The amount of research on skin synthesis and augmentation is surprising. H+ is capturing a lot of articles about it.

“We have entered the age where the human genome is a real drug target” – CRISPR stopped mice from going deaf

From This gene therapy stopped mice from going deaf — and could save some humans’ hearing too – The Verge

Although people can lose their hearing for a variety of reasons — old age, as well as exposure to loud noises — genetics are behind a little less than half of all deafness cases, says study co-author David Liu, a professor of chemistry and chemical biology at Harvard, who also has affiliations with the Broad Institute and the Howard Hughes Medical Institute. The hearing-loss disease tackled in this study is caused by mutations in a gene called TMC1. These mutations cause the death of so-called hair cells in the inner ear, which convert mechanical vibrations like sound waves into nerve signals that the brain interprets as hearing. As a result, people start losing their hearing in their childhood or in the 20s, and can go completely deaf by their 50s and 60s.

To snip those mutant copies of the gene, Liu and his colleagues mixed CRISPR-Cas9 with a lipid droplet that allows the gene-editing tool to enter the hair cells and get to work. When the concoction was injected into one ear of newborn mice with the disease, the molecular scissors were able to precisely cut the deafness-causing copy of the gene while leaving the healthy copy alone, even if the two copies differ by just one base pair. The treatment allowed the hair cells to stay healthier and prevented the mice from going deaf.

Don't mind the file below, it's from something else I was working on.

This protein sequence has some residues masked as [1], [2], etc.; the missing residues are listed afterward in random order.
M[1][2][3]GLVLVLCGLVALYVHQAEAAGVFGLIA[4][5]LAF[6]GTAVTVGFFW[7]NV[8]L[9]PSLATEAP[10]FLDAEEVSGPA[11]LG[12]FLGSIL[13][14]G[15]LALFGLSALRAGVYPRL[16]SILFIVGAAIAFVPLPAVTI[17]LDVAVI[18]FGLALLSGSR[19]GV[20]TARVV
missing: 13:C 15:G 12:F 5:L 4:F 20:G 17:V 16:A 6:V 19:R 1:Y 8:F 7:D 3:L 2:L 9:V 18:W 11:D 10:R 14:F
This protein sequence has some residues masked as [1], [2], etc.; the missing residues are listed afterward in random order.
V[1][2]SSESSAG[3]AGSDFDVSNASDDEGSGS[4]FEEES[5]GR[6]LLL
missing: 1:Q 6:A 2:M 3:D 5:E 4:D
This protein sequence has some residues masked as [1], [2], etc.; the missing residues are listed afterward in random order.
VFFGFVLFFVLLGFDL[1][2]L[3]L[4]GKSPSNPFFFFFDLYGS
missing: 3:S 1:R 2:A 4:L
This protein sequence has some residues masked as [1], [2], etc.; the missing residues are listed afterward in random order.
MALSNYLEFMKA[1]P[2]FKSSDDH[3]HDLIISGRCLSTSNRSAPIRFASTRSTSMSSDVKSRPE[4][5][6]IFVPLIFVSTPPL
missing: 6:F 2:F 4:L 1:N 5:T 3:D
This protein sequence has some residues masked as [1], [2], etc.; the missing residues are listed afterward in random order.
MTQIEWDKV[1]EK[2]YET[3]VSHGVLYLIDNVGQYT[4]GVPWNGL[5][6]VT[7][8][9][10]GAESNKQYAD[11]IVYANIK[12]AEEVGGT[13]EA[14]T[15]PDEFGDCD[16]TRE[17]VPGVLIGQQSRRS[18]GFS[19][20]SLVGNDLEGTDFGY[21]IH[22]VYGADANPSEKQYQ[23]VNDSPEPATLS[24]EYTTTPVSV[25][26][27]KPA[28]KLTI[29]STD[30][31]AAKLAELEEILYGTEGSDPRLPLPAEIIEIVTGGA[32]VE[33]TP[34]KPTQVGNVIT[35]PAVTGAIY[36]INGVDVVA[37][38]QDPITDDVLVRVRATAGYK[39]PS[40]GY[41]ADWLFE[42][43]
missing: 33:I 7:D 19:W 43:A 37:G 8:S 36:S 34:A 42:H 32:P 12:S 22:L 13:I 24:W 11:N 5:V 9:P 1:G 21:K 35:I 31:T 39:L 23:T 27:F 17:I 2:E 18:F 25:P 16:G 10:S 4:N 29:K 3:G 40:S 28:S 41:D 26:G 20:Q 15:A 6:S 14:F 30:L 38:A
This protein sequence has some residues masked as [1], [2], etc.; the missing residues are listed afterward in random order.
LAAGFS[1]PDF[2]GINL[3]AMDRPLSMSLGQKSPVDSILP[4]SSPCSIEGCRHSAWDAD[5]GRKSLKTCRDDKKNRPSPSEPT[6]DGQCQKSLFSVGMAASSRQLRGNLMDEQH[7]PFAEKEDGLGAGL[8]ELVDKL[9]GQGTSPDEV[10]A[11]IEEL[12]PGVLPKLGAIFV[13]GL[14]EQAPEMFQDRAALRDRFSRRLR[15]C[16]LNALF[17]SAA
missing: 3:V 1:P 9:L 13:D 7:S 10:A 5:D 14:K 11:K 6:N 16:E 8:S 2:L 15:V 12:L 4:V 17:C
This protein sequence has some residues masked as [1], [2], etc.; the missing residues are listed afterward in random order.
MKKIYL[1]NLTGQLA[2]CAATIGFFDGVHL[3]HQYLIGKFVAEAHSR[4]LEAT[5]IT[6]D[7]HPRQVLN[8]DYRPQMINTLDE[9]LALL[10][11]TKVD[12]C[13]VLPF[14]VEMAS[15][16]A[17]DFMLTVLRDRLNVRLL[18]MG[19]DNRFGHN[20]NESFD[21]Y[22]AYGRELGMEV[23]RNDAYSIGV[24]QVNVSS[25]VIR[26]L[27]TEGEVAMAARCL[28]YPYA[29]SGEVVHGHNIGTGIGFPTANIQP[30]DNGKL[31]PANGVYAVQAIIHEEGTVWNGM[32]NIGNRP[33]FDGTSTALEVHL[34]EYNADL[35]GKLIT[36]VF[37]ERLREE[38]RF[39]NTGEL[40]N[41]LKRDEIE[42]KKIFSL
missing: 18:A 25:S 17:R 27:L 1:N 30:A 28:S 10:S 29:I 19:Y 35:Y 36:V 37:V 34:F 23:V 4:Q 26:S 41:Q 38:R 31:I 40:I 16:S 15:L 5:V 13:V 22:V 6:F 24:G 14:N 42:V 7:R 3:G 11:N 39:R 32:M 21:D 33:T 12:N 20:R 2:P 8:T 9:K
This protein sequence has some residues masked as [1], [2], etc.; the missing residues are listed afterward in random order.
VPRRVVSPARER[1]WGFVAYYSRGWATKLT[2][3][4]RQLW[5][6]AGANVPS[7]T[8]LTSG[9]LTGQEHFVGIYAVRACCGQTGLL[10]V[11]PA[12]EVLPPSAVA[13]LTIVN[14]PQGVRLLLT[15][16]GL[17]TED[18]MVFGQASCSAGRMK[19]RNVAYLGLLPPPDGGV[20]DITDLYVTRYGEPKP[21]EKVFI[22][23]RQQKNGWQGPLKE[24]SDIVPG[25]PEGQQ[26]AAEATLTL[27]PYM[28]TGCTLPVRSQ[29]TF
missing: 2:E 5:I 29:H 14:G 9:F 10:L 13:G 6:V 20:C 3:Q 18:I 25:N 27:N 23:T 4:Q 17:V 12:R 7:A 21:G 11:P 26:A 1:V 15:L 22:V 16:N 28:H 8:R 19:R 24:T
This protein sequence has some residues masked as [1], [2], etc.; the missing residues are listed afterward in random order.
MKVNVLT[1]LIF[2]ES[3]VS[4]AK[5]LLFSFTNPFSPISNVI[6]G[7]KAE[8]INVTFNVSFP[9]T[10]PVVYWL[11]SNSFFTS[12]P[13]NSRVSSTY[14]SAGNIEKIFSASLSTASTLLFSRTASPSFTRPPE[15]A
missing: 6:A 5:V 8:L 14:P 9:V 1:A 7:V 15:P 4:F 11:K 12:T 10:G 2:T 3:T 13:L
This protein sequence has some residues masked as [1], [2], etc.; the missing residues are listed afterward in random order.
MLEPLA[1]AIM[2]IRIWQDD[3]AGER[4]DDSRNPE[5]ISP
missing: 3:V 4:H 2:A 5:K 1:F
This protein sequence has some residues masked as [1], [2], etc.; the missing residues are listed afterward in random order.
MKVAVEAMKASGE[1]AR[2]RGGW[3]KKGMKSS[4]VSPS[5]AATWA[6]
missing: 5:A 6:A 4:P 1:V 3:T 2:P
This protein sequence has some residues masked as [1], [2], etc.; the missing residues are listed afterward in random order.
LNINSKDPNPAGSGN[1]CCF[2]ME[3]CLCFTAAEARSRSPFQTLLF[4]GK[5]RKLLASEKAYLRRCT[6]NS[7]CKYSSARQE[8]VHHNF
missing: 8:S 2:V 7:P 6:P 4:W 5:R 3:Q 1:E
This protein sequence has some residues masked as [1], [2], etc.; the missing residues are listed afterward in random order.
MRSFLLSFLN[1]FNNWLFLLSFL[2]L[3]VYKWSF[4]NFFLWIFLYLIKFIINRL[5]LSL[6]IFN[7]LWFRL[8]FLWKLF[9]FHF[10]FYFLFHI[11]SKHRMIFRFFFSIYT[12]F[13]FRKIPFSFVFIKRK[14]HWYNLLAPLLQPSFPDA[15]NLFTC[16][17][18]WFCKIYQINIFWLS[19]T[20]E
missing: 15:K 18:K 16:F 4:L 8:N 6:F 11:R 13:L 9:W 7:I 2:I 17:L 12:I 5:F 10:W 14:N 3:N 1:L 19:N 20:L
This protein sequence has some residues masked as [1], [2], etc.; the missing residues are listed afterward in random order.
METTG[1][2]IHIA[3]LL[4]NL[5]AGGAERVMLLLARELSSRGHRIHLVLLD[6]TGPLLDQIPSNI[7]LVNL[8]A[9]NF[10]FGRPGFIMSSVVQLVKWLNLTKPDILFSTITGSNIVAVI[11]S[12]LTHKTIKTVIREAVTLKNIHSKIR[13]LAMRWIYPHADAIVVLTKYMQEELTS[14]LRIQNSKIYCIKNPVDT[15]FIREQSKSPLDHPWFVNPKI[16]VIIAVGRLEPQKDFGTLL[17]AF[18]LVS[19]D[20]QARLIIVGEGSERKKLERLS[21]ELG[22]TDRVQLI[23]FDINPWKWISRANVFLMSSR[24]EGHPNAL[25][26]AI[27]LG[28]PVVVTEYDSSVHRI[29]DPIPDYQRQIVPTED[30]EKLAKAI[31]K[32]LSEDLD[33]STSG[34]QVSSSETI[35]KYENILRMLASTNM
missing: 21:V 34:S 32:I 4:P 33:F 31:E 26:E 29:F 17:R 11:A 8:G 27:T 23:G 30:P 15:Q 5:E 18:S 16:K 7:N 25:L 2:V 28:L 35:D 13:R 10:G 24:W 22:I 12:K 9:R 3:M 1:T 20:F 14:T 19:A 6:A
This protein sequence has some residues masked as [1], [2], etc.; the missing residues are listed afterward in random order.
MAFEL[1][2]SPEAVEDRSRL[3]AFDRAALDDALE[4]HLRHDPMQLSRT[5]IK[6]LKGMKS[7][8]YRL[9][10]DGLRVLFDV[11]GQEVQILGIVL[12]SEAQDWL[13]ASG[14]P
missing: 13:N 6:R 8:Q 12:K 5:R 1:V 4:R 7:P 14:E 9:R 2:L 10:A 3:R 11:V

After four weeks, the untreated ears could only pick up noises that were 80 decibels or louder, roughly as loud as a garbage disposal, Liu says. Instead, the injected ears could typically hear sounds in the 60 to 65 decibel range, which is the same as a quiet conversation. “If one can translate that 15 decibel improvement in hearing sensitivity in humans, it would actually make a potential difference in the quality of their hearing capability,” Liu tells The Verge.

Limb reanimation through neuroscience and machine learning

From First paralysed person to be ‘reanimated’ offers neuroscience insights : Nature